In my opinion this is one of the easiest forms to fill out. I had a long conversation with a title company today who shared with me that this form along with the 1003 is one of the forms that are being filled out incorrectly. They felt the need to send out an email which was confusing at first but they retracted the information given.
Agents are not reading the amount of ID required (1 or 2) and they are putting the borrowers birthdate instead of the ID expiration date.
I’m so glad you wrote about this. I got the same email and wrote them that that I was uncomfortable with these instructions and and that I thought they was incorrect. I feel if we followed this advice, it would be rejected by the lenders and have to be corrected with a possible reduction in fees. I have been a signing agent for 11 years, and this seems very strange to me.
I spoke to the NNA, and they agreed with me. They also advised me where their USA Patriot Act Identification of Borrowers had a section for “Expiration” and “Birth Date”, and I forwarded their (the NNA) form to the appropriate people. But this is very hard to understand.
I hope this is cleared up. I’m sure they must’ve been bombarded with emails regarding this.
Eek! Eek! Wrong instructon…… Email cane from who! What is the name of the co? That person who sent you this instruction should go find another job!
Interesting; but what if the expiration date is different than the D.O.B.? Example; my DL expires on my birthday, as do our car registrations; however, my CCP has a different expiration date and would be an acceptable form of ID as it contains all the elements required (name, address, picture, signature, etc etc).
I agree with the above poster; someone goofed; but, you know what? You can only do what you are told, so keep this e-mail and if anything gets thrown back at you, you can show them these specific instructions.
Birthday is February 29. One in four chance it expires on birthday.
Lol… I hear y’all… See even THEY make mistakes. They sent out the following email this morning.
It has been brought to our attention that the section on the Patriot Act had misleading information. The revision should have stated:
· The incorrect date is being used for the expiration date. Please ensure that the borrower’s ID expiration date is used and not the borrower’s birthday.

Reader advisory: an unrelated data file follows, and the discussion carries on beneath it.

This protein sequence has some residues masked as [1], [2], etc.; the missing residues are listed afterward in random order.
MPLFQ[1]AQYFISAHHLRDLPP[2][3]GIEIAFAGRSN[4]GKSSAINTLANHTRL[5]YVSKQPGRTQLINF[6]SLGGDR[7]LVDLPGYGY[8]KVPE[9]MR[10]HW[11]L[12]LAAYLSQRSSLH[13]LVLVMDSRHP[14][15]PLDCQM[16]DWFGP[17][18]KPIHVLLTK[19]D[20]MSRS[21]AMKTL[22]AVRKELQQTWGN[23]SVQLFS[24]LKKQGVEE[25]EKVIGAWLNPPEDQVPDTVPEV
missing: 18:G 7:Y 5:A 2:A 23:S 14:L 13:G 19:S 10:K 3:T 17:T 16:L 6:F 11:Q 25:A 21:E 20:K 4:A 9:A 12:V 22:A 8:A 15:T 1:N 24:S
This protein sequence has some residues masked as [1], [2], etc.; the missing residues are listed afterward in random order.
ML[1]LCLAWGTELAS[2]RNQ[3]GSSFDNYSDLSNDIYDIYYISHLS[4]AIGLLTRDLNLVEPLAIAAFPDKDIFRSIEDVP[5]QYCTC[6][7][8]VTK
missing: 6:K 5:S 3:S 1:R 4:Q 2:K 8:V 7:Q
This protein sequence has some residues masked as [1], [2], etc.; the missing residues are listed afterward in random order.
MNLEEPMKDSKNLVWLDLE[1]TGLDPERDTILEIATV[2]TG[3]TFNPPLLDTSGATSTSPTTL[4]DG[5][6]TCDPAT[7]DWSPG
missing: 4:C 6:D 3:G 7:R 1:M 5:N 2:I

We apologize for this miscommunication and hope it did not cause too much confusion. Thank you to those who sent us a note alerting us of the error.
Expiration date column on the right is for anything pertains to the info gathered indicated on the left column if exp. date is applicable. I put “N/A” if no expiration date. I don’t leave it blank.
I’m not putting them on blast… I sent you a PM
No need to tell me I was just joking!!!
I’m now waiting for the same email - not yet in my box. So glad you posted the email you received. Thank you. Now I feel a lot better. It was a really icky feeling thinking now what do I do? Should I make copy of the form and do it both ways with a note? Karen
Had me rethinking all the forms I have filled out and even reopened the one I had packed waiting to ship out this morning wondering if I have been reading the instructions all wrong for the past few months…lol.
I agree! They cant read the specific request for EXPIRATION DATE of the ID?
Next thing they’ll want is the “date expected to die”. If that date comes after loan funding, oh, ohhhh. If it comes before funding, the deal won’t close.
I’d deduct $20 from their fee and make them go back and re-do the signing of the form, themselves. That’ll show 'em.
Quick update for everyone who got this email. They have since sent a retraction:
“Yesterday our signing agent bulletin was released with a list of ways to reduce common revisions. It has been brought to our attention that the section on the Patriot Act had misleading information. The revision should have stated:
The incorrect date is being used for the expiration date. Please ensure that the borrower’s ID expiration date is used and not the borrower’s birthday.
We apologize for this miscommunication and hope it did not cause too much confusion. Thank you to those who sent us a note alerting us of the error.”
Nope. But I do a lot of business with the TC/SS that sent out that email and the retraction. To be honest, their business pays about a tenth of my bills.
Thank you for your response.
Despite the miscommunication, the point is that the Patriot Act comes back with errors. Most Patriot Act forms do not include the birthdate or you will see it pre-filled above the table for Borrowers. Non-borrowing owners will not have their DOB filled in and I do not provide it. Other forms will have the DOB squeezed in next to where it says State Issued Driver License and that can be missed. The other way information is asked is when a separate ID form may be included which requires the Borrower’s signature. That gets overlooked as a notary may keep in mind to fill in that form later and miss the requirement to have the Borrower sign that form. Another common error is missing getting a second form of ID. After a while you will know just by looking at the thickness of the explanatory paragraph above the table that two forms are needed. Or, if a valid primary form of ID is not available. There is also the variation that the person filling out the form is a Closing Agent, often with that person’s name below the Certifier’s signature line. In this case I sign the form with my name and title and print ‘on behalf of’ after it. The only time I’ve had to fix a Patriot Act was when I was rushed and thought I would fill it out later before shipping. Now, it gets filled out at the table. It takes a few extra minutes but I haven’t missed one since.